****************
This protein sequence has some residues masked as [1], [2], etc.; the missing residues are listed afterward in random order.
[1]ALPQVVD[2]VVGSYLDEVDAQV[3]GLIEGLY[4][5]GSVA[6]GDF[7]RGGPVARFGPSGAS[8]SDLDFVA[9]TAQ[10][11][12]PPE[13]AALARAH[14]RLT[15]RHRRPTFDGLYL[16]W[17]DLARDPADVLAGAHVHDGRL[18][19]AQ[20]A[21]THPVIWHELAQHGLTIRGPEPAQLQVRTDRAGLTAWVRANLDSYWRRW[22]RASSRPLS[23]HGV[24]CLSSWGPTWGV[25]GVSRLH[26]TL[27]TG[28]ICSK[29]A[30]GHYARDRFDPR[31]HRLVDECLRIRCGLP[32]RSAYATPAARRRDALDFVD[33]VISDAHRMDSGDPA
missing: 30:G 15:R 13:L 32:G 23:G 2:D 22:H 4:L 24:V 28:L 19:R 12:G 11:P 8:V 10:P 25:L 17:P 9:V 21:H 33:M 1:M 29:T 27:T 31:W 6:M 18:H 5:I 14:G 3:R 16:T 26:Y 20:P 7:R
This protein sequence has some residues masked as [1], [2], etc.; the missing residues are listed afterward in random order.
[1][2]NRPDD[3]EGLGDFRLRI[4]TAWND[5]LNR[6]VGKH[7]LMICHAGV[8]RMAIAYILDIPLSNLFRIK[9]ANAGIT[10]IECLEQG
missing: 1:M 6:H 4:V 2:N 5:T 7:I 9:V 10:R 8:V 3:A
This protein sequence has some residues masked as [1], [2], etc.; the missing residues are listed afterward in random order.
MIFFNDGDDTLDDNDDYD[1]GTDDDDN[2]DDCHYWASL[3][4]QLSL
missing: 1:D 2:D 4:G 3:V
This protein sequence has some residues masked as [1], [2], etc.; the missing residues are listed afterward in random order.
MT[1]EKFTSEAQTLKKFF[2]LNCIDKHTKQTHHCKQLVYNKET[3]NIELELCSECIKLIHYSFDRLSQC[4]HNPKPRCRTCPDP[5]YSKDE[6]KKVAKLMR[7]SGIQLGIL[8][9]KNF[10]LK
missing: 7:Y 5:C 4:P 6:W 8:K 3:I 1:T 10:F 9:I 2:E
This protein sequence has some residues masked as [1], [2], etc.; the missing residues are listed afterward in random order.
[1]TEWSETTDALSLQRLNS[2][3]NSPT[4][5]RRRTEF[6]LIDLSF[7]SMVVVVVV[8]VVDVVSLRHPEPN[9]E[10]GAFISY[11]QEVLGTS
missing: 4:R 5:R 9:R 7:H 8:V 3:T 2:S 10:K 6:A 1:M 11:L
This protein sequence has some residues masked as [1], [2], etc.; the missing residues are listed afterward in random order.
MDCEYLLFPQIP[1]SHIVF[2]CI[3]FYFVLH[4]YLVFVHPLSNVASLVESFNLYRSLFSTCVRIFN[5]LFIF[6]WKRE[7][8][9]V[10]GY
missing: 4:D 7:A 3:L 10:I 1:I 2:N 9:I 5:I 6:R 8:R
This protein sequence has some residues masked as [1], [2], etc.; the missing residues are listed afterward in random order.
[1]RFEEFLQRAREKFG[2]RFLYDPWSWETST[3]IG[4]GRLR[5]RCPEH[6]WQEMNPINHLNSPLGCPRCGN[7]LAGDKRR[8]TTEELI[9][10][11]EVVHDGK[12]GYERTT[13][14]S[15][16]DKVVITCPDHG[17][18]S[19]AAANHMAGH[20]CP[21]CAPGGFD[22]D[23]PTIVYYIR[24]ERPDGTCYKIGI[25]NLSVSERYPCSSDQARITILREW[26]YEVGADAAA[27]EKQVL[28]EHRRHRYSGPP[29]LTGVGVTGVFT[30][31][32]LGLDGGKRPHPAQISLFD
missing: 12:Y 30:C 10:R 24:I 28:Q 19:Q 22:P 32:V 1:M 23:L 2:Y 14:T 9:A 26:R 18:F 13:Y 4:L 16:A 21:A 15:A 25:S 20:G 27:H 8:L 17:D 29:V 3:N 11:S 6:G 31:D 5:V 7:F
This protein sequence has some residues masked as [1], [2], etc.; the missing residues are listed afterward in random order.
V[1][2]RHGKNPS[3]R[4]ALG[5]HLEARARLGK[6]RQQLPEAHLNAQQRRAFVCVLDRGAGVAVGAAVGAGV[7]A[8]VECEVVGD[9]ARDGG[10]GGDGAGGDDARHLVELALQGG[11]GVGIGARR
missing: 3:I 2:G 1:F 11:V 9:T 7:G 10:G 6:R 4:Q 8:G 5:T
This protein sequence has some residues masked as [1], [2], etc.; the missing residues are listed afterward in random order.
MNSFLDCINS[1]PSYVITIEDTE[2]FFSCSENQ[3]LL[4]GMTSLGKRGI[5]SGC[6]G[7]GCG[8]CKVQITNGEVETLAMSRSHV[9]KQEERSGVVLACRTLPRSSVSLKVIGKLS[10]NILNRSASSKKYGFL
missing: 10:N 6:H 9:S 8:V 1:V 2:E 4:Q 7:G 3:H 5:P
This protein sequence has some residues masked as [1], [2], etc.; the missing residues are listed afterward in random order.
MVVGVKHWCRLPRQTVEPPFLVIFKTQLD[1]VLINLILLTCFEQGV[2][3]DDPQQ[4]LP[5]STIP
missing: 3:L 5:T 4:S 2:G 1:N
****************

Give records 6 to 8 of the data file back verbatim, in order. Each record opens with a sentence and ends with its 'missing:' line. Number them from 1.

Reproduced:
This protein sequence has some residues masked as [1], [2], etc.; the missing residues are listed afterward in random order.
MDCEYLLFPQIP[1]SHIVF[2]CI[3]FYFVLH[4]YLVFVHPLSNVASLVESFNLYRSLFSTCVRIFN[5]LFIF[6]WKRE[7][8][9]V[10]GY
missing: 4:D 7:A 3:L 10:I 1:I 2:N 9:I 5:I 6:R 8:R
This protein sequence has some residues masked as [1], [2], etc.; the missing residues are listed afterward in random order.
[1]RFEEFLQRAREKFG[2]RFLYDPWSWETST[3]IG[4]GRLR[5]RCPEH[6]WQEMNPINHLNSPLGCPRCGN[7]LAGDKRR[8]TTEELI[9][10][11]EVVHDGK[12]GYERTT[13][14]S[15][16]DKVVITCPDHG[17][18]S[19]AAANHMAGH[20]CP[21]CAPGGFD[22]D[23]PTIVYYIR[24]ERPDGTCYKIGI[25]NLSVSERYPCSSDQARITILREW[26]YEVGADAAA[27]EKQVL[28]EHRRHRYSGPP[29]LTGVGVTGVFT[30][31][32]LGLDGGKRPHPAQISLFD
missing: 12:Y 30:C 10:R 24:I 28:Q 19:Q 22:P 32:V 1:M 23:L 2:Y 14:T 9:A 26:R 18:F 13:Y 4:L 16:A 21:A 15:A 25:S 20:G 27:H 8:L 17:D 29:V 3:N 11:S 6:G 31:D 5:V 7:F
This protein sequence has some residues masked as [1], [2], etc.; the missing residues are listed afterward in random order.
V[1][2]RHGKNPS[3]R[4]ALG[5]HLEARARLGK[6]RQQLPEAHLNAQQRRAFVCVLDRGAGVAVGAAVGAGV[7]A[8]VECEVVGD[9]ARDGG[10]GGDGAGGDDARHLVELALQGG[11]GVGIGARR
missing: 3:I 2:G 1:F 11:V 9:T 7:G 10:G 6:R 4:Q 8:G 5:T